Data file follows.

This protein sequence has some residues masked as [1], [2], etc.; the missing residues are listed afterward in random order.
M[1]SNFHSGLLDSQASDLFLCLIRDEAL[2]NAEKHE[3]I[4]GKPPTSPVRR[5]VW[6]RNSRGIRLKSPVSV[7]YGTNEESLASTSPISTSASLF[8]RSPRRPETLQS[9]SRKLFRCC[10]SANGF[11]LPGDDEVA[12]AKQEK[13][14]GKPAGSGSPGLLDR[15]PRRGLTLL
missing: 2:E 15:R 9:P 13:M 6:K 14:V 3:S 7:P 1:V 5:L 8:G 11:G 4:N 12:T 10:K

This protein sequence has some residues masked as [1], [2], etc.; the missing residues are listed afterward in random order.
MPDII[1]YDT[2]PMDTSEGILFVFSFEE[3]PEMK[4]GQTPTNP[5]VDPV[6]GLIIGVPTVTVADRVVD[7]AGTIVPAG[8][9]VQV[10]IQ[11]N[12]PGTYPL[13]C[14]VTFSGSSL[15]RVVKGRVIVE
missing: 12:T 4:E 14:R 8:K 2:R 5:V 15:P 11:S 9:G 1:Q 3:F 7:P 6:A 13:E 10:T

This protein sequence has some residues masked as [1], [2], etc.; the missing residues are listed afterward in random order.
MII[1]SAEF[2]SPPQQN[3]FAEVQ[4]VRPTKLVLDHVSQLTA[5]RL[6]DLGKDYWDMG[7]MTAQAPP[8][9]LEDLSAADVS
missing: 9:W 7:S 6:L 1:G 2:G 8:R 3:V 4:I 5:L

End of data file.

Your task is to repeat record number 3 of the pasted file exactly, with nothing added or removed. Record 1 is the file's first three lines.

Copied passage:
This protein sequence has some residues masked as [1], [2], etc.; the missing residues are listed afterward in random order.
MII[1]SAEF[2]SPPQQN[3]FAEVQ[4]VRPTKLVLDHVSQLTA[5]RL[6]DLGKDYWDMG[7]MTAQAPP[8][9]LEDLSAADVS
missing: 9:W 7:S 6:L 1:G 2:G 8:R 3:V 4:I 5:L